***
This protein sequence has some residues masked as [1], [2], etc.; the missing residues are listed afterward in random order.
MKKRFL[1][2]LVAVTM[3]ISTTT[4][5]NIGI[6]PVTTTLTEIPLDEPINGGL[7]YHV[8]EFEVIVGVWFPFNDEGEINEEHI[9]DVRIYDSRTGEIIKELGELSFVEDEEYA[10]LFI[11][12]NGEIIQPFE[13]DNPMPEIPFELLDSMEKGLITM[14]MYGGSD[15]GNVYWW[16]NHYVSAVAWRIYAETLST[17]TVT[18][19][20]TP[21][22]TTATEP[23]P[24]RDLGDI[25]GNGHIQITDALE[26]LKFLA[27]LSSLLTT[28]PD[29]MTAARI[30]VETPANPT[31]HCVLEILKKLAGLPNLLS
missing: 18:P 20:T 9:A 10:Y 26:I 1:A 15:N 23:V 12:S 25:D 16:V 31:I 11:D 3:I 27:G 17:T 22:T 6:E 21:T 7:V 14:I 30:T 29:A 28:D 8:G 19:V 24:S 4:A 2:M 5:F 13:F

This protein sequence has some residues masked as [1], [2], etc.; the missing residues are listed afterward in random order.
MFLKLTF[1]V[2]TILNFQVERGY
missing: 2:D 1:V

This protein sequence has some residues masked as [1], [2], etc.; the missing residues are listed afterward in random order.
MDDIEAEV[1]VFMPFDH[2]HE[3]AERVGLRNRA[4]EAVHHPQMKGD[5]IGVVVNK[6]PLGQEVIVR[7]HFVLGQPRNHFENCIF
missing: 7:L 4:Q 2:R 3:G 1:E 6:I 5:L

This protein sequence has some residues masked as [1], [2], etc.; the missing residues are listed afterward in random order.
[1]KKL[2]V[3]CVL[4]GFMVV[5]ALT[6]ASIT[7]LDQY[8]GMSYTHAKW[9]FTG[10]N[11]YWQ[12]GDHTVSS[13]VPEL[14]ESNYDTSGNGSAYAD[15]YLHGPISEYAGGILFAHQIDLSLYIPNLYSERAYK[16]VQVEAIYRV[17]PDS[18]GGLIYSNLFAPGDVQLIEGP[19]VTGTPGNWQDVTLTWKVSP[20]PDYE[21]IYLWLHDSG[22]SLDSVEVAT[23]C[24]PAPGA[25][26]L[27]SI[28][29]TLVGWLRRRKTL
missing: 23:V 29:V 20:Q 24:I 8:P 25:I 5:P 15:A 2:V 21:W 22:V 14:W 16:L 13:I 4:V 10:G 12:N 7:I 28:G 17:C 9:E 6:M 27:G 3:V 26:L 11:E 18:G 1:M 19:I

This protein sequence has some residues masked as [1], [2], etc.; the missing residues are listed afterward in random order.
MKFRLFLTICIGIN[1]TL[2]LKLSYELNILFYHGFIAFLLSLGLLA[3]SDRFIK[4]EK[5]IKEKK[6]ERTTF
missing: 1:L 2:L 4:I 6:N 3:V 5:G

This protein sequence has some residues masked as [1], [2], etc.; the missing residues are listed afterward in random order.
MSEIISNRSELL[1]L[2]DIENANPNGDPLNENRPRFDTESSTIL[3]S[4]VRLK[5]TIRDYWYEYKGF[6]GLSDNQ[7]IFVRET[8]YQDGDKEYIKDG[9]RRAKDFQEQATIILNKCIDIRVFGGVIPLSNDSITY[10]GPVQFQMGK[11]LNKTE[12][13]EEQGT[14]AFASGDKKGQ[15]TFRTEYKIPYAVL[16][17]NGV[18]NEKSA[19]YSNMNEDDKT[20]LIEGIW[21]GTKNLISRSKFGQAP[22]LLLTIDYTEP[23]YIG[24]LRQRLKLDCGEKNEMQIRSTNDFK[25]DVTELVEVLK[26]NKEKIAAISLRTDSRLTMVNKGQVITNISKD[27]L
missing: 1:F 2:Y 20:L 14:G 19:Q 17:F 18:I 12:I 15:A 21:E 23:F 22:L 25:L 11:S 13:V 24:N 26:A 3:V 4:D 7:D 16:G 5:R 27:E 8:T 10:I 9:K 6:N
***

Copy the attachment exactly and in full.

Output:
This protein sequence has some residues masked as [1], [2], etc.; the missing residues are listed afterward in random order.
MKKRFL[1][2]LVAVTM[3]ISTTT[4][5]NIGI[6]PVTTTLTEIPLDEPINGGL[7]YHV[8]EFEVIVGVWFPFNDEGEINEEHI[9]DVRIYDSRTGEIIKELGELSFVEDEEYA[10]LFI[11][12]NGEIIQPFE[13]DNPMPEIPFELLDSMEKGLITM[14]MYGGSD[15]GNVYWW[16]NHYVSAVAWRIYAETLST[17]TVT[18][19][20]TP[21][22]TTATEP[23]P[24]RDLGDI[25]GNGHIQITDALE[26]LKFLA[27]LSSLLTT[28]PD[29]MTAARI[30]VETPANPT[31]HCVLEILKKLAGLPNLLS
missing: 18:P 20:T 9:A 10:Y 26:I 1:A 15:N 23:V 12:S 25:D 16:V 31:I 11:D 3:I 27:G 17:T 22:T 6:E 21:T 7:V 14:I 30:T 29:A 28:D 8:G 19:V 24:S 4:A 2:M 5:F 13:F

This protein sequence has some residues masked as [1], [2], etc.; the missing residues are listed afterward in random order.
MFLKLTF[1]V[2]TILNFQVERGY
missing: 2:D 1:V

This protein sequence has some residues masked as [1], [2], etc.; the missing residues are listed afterward in random order.
MDDIEAEV[1]VFMPFDH[2]HE[3]AERVGLRNRA[4]EAVHHPQMKGD[5]IGVVVNK[6]PLGQEVIVR[7]HFVLGQPRNHFENCIF
missing: 7:L 4:Q 2:R 3:G 1:E 6:I 5:L

This protein sequence has some residues masked as [1], [2], etc.; the missing residues are listed afterward in random order.
[1]KKL[2]V[3]CVL[4]GFMVV[5]ALT[6]ASIT[7]LDQY[8]GMSYTHAKW[9]FTG[10]N[11]YWQ[12]GDHTVSS[13]VPEL[14]ESNYDTSGNGSAYAD[15]YLHGPISEYAGGILFAHQIDLSLYIPNLYSERAYK[16]VQVEAIYRV[17]PDS[18]GGLIYSNLFAPGDVQLIEGP[19]VTGTPGNWQDVTLTWKVSP[20]PDYE[21]IYLWLHDSG[22]SLDSVEVAT[23]C[24]PAPGA[25][26]L[27]SI[28][29]TLVGWLRRRKTL
missing: 23:V 29:V 20:Q 24:I 8:P 25:I 5:P 15:A 2:V 21:W 22:V 14:W 16:L 13:I 4:V 10:G 12:N 7:I 28:G 17:C 9:E 6:M 27:G 3:V 26:L 11:E 18:G 1:M 19:I

This protein sequence has some residues masked as [1], [2], etc.; the missing residues are listed afterward in random order.
MKFRLFLTICIGIN[1]TL[2]LKLSYELNILFYHGFIAFLLSLGLLA[3]SDRFIK[4]EK[5]IKEKK[6]ERTTF
missing: 1:L 2:L 4:I 6:N 3:V 5:G

This protein sequence has some residues masked as [1], [2], etc.; the missing residues are listed afterward in random order.
MSEIISNRSELL[1]L[2]DIENANPNGDPLNENRPRFDTESSTIL[3]S[4]VRLK[5]TIRDYWYEYKGF[6]GLSDNQ[7]IFVRET[8]YQDGDKEYIKDG[9]RRAKDFQEQATIILNKCIDIRVFGGVIPLSNDSITY[10]GPVQFQMGK[11]LNKTE[12][13]EEQGT[14]AFASGDKKGQ[15]TFRTEYKIPYAVL[16][17]NGV[18]NEKSA[19]YSNMNEDDKT[20]LIEGIW[21]GTKNLISRSKFGQAP[22]LLLTIDYTEP[23]YIG[24]LRQRLKLDCGEKNEMQIRSTNDFK[25]DVTELVEVLK[26]NKEKIAAISLRTDSRLTMVNKGQVITNISKD[27]L
missing: 1:F 2:Y 20:L 14:G 19:Q 17:F 18:I 12:I 15:A 21:E 23:F 22:L 25:L 11:S 13:V 24:N 26:A 3:V 4:D 7:D 16:G 5:R 27:E 8:T 10:I 9:K 6:N